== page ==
Energy cooperation has been a key aspect of growing bilateral cooperation between China and the Arab states of the Gulf region for the past several years. Since 1996, China has become a net importer of crude oil and, as the second‑largest energy consumer in the world after the United States, is now the third‑largest importer of oil after the United States and Japan. Therefore, it should not come as a surprise that China is eying a deep and strategic partnership with the states of a region that sits on top of the world’s largest proven crude oil and natural gas reserves.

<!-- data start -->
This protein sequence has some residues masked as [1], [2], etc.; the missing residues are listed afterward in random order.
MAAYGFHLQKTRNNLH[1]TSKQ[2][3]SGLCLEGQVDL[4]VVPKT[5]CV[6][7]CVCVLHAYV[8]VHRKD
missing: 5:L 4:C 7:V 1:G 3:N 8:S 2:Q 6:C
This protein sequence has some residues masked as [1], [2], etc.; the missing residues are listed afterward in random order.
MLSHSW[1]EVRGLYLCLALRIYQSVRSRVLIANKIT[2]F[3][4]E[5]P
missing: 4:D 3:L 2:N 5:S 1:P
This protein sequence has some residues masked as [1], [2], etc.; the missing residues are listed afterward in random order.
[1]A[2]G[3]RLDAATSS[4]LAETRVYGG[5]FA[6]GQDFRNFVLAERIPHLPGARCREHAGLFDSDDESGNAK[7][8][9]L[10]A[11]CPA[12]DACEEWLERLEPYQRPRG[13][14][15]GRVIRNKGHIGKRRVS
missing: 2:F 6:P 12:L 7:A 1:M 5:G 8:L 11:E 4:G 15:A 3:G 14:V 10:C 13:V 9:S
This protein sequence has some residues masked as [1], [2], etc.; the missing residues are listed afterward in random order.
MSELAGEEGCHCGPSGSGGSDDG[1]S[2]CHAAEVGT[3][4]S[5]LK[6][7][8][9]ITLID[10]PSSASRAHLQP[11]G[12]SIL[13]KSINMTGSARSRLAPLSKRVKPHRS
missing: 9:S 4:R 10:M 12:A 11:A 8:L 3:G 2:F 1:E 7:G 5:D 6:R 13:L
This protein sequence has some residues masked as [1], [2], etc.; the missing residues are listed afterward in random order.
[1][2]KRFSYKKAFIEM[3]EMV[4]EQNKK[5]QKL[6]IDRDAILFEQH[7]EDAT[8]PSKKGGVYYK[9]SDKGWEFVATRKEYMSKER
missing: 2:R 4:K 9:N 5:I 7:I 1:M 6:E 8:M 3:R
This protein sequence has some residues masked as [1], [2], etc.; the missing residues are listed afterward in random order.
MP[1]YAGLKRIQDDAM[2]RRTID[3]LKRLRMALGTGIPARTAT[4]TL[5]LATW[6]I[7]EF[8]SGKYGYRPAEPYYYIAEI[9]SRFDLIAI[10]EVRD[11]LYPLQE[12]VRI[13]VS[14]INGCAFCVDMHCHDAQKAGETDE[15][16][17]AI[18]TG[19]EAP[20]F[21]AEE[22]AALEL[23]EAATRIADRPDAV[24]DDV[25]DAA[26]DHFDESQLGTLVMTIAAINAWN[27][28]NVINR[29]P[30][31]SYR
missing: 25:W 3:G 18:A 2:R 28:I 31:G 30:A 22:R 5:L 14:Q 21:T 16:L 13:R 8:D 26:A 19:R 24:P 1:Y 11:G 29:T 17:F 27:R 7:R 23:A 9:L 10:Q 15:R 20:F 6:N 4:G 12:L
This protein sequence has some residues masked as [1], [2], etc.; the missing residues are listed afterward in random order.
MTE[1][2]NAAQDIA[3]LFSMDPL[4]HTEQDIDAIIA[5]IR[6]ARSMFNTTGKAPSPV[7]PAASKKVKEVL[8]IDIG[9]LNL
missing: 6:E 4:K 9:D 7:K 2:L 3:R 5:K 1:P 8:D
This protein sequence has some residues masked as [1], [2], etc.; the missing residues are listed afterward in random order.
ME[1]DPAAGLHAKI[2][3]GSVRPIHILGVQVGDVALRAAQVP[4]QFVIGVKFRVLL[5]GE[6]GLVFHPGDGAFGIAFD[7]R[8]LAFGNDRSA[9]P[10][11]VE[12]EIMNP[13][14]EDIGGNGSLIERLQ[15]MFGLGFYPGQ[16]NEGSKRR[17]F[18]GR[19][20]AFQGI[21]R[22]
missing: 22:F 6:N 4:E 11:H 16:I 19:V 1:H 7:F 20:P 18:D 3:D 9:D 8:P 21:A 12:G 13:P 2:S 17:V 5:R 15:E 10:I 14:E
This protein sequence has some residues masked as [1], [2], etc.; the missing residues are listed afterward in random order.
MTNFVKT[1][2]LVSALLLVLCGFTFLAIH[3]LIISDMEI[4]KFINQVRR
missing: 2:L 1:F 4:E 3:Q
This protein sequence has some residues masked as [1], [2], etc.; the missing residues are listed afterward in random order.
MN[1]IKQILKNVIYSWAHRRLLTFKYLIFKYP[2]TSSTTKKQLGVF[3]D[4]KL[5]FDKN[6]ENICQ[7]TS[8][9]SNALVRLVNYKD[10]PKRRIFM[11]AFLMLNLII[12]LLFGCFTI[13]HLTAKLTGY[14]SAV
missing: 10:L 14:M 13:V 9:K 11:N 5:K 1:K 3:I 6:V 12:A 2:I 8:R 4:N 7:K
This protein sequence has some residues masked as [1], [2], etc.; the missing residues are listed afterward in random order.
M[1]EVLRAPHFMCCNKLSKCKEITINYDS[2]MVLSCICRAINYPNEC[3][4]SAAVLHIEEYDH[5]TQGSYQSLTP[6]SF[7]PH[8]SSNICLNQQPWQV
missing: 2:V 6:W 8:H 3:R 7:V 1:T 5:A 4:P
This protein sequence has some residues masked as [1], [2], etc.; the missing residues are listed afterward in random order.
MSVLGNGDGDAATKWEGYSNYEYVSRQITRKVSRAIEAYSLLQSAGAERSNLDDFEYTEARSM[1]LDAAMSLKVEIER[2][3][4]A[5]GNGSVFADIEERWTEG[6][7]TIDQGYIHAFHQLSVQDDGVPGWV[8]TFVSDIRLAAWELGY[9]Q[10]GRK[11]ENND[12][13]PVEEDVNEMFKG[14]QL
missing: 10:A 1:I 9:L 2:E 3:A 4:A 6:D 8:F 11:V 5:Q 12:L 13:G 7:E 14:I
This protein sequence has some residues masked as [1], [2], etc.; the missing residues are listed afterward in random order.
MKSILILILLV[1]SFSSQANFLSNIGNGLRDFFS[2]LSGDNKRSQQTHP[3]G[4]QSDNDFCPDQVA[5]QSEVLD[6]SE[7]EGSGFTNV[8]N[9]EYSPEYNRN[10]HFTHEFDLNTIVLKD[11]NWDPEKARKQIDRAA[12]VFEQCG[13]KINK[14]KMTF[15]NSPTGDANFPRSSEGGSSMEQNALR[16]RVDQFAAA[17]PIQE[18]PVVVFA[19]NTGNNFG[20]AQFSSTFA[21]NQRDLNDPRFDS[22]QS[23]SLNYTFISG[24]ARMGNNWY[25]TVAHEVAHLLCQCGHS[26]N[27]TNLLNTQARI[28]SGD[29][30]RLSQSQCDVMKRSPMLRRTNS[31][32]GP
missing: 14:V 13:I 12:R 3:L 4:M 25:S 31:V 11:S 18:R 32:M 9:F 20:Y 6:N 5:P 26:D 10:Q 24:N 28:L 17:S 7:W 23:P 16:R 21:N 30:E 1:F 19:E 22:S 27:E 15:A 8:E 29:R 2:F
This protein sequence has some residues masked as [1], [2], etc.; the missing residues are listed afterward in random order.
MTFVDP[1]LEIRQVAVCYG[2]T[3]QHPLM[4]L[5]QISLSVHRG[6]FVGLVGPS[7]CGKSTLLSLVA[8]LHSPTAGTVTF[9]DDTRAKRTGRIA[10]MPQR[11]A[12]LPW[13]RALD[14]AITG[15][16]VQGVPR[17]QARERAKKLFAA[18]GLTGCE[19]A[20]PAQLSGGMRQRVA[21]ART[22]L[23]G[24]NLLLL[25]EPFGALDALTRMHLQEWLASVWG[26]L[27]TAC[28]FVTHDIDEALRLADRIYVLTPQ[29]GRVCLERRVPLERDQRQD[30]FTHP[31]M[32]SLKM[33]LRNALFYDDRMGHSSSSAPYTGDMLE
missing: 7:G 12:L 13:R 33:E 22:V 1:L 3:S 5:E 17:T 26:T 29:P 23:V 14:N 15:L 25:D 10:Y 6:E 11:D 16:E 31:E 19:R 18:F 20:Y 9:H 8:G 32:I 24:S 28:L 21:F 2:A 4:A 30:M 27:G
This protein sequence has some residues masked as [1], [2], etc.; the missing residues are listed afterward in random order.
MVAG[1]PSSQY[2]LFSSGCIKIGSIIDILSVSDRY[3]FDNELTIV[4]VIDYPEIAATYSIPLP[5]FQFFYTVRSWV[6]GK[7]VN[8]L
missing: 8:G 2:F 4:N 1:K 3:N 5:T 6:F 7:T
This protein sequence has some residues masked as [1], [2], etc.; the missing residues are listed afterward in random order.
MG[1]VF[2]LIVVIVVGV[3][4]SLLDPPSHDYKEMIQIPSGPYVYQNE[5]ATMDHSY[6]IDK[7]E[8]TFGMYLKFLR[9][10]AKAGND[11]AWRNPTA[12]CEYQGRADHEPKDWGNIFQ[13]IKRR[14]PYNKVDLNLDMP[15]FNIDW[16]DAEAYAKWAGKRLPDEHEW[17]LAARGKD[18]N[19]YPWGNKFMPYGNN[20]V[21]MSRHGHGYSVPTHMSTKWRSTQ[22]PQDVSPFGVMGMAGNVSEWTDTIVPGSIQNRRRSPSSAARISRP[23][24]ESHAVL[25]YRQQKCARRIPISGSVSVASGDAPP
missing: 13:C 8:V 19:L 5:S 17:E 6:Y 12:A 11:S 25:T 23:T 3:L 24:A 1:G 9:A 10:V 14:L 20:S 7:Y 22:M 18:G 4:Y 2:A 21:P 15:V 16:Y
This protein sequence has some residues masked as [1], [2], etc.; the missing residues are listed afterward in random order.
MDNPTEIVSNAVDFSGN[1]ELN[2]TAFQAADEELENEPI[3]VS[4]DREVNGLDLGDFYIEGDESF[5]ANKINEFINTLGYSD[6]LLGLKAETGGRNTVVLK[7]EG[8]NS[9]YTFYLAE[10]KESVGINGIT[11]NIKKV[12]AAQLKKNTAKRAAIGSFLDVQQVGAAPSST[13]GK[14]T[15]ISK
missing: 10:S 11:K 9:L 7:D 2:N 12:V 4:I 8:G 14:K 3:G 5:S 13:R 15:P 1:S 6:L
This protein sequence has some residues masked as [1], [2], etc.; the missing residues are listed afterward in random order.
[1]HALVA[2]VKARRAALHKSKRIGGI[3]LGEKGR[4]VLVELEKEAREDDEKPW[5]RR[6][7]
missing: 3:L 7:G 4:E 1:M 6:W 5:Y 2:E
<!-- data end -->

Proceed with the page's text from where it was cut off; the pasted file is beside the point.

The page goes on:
The deepening political and economic cooperation between China and the member states of the Gulf Cooperation Council (GCC) has received increasing attention from the region’s more established strategic players: foremost the United States, but also the UK as well as the EU and some of its member states. Indeed, the region’s apparent geopolitical challenges— such as the American withdrawal from the Middle East, the escalation of sectarian wars in the region, the outbreak and development of the Syrian conflict followed by the spread of Islamic radicalism and similar threats—have encouraged the Arab states in the Gulf (as well as Iran) to look more to the East for new reliable partners. This has provided China with an opportunity to obtain a foothold in the region, which sits adjacent to the Silk Road region and is therefore of significant and lasting interest to readers of Baku Dialogues. Continue reading →